Financial sector reforms to strengthen the regulatory and supervisory framework for banks made headway in 2006 although at a slower than expected pace. Overall health of the banking system showed improvement since 2002 as the gross Non-performing Loans (NPL) declined from 28 percent to 14 percent while net NPL (less Provision) reduced to 8 percent from 21 percent. This led significant improvement in the profitability ratios. Although the Private Commercial Banks (PCB) NPL ratio registered a record low of 6 percent, the four Nationalized Commercial Banks (NCB) position are still weak and showed very high NPL at 25 percent. The NCBs have large capital shortfalls with a risk-weighted capital asset ratio of just 0.5 percent (June 2006) as against the required 9 percent. For the PCBs risk-weighted capital asset ratio stood at 10 percent.
Bangladesh Bank issued a good number of prudential guidelines during the year 2006 and the first quarter of 2007 which among others relate to (i) rationalization of prudential norms for loan classification and provisioning, (ii) policy for rescheduling of loans, (iii) designing and enforcing an "integrated credit risk grading manual", (iv) credit rating of the banks, and (v) revisions to the make-up of Tier-2 capital.
Besides, recent decision of the Government to corporatize the remaining three NCBs along with the initiative to sale the Rupali Bank are bound to usher in changes in the banking sector competitiveness aspect. Bangladesh Bank has also taken up the task of implementing the Basel II capital accord. Further, the recent enactment of the Micro-credit Regulatory Authority Act (MRAA) for the regulation of the Micro Finance Institutions (MFI) has been a major development in the year 2006.
Since 1998 CAMEL rating of banks gradually improved and in 2006 Bangladesh Bank updated this rating model by incorporating the market risk and the new model is known as CAMELS.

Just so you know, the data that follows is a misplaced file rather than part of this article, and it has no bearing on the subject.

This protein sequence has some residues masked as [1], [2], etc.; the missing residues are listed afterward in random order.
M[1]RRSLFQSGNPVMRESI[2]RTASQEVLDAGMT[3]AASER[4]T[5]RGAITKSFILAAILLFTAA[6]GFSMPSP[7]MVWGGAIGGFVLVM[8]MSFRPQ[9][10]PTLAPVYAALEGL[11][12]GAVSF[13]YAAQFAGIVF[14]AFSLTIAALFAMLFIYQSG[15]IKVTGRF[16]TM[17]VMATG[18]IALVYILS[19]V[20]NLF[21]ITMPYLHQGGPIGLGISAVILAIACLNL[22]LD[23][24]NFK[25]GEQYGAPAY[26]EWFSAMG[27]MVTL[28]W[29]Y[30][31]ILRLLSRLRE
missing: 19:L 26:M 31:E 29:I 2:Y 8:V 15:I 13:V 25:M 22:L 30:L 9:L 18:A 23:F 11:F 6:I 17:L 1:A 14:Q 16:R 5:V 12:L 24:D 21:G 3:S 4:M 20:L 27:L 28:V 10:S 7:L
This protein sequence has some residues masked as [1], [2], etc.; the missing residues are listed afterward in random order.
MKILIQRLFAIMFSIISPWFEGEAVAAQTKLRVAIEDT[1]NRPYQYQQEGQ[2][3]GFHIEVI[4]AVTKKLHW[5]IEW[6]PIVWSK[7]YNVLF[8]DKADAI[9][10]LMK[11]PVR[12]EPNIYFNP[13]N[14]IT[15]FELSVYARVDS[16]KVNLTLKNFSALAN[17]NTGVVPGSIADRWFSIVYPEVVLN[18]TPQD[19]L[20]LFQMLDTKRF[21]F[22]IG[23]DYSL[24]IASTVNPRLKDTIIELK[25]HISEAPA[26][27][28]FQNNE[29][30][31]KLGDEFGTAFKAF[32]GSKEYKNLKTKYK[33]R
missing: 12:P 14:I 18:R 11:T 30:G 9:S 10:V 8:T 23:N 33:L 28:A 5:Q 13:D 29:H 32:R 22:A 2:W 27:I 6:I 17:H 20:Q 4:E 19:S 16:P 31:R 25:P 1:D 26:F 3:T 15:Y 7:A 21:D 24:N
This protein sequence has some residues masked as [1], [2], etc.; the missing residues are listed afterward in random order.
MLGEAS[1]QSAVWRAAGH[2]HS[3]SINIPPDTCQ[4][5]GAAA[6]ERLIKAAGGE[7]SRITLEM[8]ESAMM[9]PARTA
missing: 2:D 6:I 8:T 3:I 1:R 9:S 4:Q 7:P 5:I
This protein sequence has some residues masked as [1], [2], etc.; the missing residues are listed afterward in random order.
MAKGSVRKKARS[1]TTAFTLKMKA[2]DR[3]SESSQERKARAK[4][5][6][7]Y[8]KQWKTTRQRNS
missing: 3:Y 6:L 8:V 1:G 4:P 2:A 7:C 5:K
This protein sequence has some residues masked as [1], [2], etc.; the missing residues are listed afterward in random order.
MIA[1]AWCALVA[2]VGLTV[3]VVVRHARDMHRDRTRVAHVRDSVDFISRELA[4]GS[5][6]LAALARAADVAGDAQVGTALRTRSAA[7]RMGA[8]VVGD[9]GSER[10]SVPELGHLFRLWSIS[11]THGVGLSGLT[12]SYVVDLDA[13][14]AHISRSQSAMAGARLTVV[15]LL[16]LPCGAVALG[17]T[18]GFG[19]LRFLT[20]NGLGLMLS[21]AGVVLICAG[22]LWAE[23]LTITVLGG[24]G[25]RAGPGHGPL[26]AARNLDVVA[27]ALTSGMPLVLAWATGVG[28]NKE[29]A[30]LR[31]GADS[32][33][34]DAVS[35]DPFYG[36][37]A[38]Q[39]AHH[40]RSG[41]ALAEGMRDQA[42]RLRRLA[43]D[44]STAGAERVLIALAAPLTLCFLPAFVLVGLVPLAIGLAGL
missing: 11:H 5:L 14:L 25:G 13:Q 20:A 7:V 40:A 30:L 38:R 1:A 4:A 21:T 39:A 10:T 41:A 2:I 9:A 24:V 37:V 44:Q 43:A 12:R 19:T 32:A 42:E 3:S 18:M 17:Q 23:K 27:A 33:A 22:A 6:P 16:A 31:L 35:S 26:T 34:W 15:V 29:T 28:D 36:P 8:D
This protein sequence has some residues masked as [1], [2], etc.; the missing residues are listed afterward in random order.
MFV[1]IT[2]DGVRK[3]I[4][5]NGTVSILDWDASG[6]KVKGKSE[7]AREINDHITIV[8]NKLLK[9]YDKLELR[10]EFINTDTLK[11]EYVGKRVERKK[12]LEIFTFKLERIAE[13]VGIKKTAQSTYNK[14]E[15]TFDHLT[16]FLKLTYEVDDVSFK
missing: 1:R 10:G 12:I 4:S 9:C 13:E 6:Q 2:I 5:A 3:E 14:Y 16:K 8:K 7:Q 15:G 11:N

Bangladesh capital market is still quite small in terms of size compared to countries like India or Pakistan. Present market capitalization accounts for roughly 6 percent of the GDP. During the first half of the year 2006, liquidity crises had its affect in the market and towards the end of the year, the market had to weather unstable and volatile political situation. Besides, relatively higher rates on Government and bank saving instruments were challenging factors towards expansion of investment in the capital market. Yet, the market showed remarkable stability in the face of the above. Market capitalization registered a rapid growth of over 38 percent which was fuelled by entry of 13 new companies and flow of stock dividends, rights shares among others.
At the end of the year DSE general price index stood at 1609.51 and the all shares price index closed at 1321.39 while CSE general price index stood at 2432.51 and the all shares price index closed at 3724.39.
Future for the capital market looks bright as government is planning to off-load profitable state owned enterprises. Moreover, enlistment of telecommunication and inclusion of various companies under oil and gas sector will contribute towards increasing the size of the market.
The 6 percent plus growth of GDP over the past four years has been underpinned by more market-oriented economic policies, a dynamic garment sector, and substantial inflow of overseas workers' remittances. The lead-up to the parliamentary election was generally expected to be rough ride for the country as a whole and the economy in particular. However, deepening political deadlock culminated with the declaration of state of emergency in January. The new caretaker Government continued with the established economic policies and expedited structure and sector reforms. It has taken a broad agenda of activity, including an extensive anti-corruption drive that it sees necessary to establish better foundations for the future besides establishing the atmosphere for a truly democratic system to unfurl in the future.
Economic forecasts for the fiscal year 2007-8 are based on several policy assumptions towards preserving the macroeconomic stability and ensuring GDP growth of around 7 percent. However, some of the significant challenges include increased competition, high interest rate environment, rising inflationary pressure, sustained high global oil price, power shortage etc.
The economy has started to come back on track after months of political instability which at times had the risk of irretrievable consequences. With the economic course outlined in the budget for 2007-8, Bangladesh should be able to drive full steam towards the desired growth.